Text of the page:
I'm looking around for parts of my new gaming rig (first time i build one), but i have no idea what cooling system i need.
1. I want air cooling on my NZXT PHANTOM case, but don't know how many fans i need, and where to place them in my case. I want enough air flow, so my computer won't overheat...
2. Again, i have no idea, but does a cooling system start automatically when something gets to hot? I know, on any normal computer it probably does, but is it standard or does some component take care of it? (like the motherboard?)
3. How does fan control work ?(since i have that feature on the case)
That case already comes with 4 fans, so the cooling is pretty good.. but I believe it can take up to 7 which a lot of people would max out straight the way.
I personally never use the stock fans that come on a case as they're often cheap and noisey (after a few months use anyway). I always prefer to buy some good quality fans from Scythe or someone else with good quality products.
So to answer question one.. you can either leave it how it is and add fans later on if you think it's getting too hot. Or you can buy 3 fans (or 7 fans to replace the stock fans as well) and max the case out.
Your fans that are plugged into the motherboard are motherboard controlled. They often run at 100%, but software will allow you to take control of these either in an automatic or manual way.
Fans that are plugged straight into your power supply (via 4-pin molex normally) will always run at 100% and have no way of controlling how fast they spin.
If you have a fan controller, you plug your desired fans into the controller which is in turn connected to your power supply (some controllers might have a different setup to this.. don't shoot me if I've got it wrong ). From there, you can have your fans running at 100%, or restrict their airflow by turning them down on the controller.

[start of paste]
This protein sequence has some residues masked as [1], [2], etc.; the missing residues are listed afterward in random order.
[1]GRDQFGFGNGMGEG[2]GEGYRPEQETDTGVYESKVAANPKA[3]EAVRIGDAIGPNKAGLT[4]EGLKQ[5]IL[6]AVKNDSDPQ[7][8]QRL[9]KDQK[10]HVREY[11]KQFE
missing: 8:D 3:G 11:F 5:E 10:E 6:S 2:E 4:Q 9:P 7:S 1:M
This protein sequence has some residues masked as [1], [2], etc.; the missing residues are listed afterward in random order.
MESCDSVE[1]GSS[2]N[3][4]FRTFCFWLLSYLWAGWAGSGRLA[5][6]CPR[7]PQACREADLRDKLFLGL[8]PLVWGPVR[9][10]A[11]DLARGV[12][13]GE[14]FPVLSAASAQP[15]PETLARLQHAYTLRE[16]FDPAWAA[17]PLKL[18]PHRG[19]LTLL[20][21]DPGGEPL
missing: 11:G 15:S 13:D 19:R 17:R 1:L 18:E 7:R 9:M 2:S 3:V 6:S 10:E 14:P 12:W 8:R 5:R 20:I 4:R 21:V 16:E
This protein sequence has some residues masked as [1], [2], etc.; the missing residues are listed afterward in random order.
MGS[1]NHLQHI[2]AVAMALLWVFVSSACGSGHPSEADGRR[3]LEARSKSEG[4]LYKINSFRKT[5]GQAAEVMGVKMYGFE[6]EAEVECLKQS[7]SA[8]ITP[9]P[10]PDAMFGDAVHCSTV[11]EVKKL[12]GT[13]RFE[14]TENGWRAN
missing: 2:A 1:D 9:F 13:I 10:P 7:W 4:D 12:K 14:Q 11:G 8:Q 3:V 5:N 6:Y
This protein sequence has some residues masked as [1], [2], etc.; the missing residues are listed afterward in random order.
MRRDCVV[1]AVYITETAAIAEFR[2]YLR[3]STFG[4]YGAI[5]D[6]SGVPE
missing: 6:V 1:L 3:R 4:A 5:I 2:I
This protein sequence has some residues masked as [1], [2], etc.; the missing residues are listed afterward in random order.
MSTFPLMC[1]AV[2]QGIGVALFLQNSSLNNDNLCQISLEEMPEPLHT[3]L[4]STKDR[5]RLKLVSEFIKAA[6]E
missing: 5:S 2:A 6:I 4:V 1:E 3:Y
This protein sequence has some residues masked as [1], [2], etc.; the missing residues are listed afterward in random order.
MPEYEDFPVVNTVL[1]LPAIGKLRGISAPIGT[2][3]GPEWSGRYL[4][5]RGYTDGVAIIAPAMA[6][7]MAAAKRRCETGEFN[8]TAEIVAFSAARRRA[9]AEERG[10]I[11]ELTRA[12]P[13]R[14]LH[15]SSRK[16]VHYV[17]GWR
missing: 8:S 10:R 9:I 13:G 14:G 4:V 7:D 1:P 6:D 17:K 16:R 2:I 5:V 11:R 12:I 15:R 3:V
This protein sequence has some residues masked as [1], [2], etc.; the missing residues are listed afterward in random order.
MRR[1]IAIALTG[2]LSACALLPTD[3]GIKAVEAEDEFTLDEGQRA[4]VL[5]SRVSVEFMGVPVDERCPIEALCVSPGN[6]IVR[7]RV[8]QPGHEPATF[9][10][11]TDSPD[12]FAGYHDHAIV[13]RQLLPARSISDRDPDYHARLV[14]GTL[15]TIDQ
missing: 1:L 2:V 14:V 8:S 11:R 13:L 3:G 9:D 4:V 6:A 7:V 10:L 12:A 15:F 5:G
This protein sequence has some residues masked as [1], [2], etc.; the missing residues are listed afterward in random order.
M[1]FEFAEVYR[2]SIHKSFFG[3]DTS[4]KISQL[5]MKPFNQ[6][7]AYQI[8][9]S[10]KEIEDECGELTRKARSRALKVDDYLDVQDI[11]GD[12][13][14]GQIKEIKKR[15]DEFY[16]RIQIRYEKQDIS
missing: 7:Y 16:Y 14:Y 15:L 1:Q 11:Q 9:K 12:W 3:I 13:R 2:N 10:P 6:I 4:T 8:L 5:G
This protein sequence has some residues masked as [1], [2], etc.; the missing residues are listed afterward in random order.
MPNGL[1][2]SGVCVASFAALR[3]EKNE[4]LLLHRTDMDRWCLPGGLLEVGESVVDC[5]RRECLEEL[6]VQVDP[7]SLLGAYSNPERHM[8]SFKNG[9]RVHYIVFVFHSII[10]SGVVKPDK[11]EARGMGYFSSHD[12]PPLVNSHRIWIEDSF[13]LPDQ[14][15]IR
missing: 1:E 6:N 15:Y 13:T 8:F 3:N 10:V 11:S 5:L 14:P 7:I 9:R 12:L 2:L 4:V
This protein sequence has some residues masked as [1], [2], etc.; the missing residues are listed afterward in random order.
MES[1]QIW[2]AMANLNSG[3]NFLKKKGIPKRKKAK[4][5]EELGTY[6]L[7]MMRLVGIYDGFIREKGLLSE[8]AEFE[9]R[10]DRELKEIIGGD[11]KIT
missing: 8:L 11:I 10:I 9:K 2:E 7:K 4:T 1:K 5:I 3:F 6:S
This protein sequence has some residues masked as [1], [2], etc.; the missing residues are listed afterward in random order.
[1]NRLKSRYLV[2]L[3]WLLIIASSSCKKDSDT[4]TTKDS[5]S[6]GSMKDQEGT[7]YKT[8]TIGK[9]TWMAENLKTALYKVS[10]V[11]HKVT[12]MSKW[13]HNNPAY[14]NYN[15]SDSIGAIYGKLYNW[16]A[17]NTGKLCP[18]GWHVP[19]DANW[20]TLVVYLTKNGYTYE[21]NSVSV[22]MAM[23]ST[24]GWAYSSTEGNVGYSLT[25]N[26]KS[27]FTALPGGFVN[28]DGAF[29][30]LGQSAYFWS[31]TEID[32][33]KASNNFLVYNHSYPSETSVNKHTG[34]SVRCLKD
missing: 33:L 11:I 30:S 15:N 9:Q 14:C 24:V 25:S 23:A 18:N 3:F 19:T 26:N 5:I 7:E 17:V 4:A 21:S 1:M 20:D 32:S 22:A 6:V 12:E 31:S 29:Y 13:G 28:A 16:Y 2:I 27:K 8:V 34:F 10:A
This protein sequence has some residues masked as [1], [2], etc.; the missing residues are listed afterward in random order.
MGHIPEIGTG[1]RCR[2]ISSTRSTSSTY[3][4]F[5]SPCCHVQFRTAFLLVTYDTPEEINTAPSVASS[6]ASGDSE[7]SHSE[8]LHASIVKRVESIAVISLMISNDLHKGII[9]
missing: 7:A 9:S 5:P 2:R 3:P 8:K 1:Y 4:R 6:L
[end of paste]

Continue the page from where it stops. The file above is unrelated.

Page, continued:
However you have your fans set up, they will start spinning as soon as the computer is turned on.
As for coolers.. make sure you have a good CPU cooler. Even if you have amazing case airflow, a good CPU is very important. If you're using AMD they have a feature called Cool 'n' Quiet which will keep your CPU fan as low speeds (quiet) and will turn the fan up when your CPU gets hot (keeping it 'cool').
Have you decided what components you will have in the case?
The graphics card is the most heat producing component. If you get one with a dual slot direct exhaust cooler, you will nhave no problem. A EVGA GTX580 would be a good example. Newer cards are built on 40nm technology, and generate less heat than older cards. If you are looking at dual cards,(which I do NOT recommend as a rule) get a motherboard with extra separation of the pci-e slots. If you mount two cards next to each other, the top card will run much hotter because of restricted airflow.
The CPU has been an issue in the past, but the newer 32nm cpu's like sandy bridge do not need much cooling. Any tower type cooler with a 120mm fan will be fine.
The CM hiper 212 is a decent inexpensive one. About the best is the prolimatech megahalems rev b. It is easy to install also.
The PSU generates a bit of heat, particularly under load. It will take care of itself. Do not count on the psu to help with case cooling. The silver and gold certified units are a bit more energy efficient, and will generate less heat. The silver units may not have much of a price premium.
I do not like to hear automatically adjusting fan speeds. I find a steady sound to be less obtrusive. For the graphics card, and psu there is not much you can do, but for the cpu cooler you can specify no fan control in the bios. Under load, parts will get hotter, but so long as the heat is not excessive, there is no problem.
Fans will start when the system is started, regardless if they are plugged into the motherboard or the psu.
A fan controller will have a rheostat that will reduce the voltage to a fan to make it run slower. This is useful if you have a high rpm noisy fan that needs to be slowed down.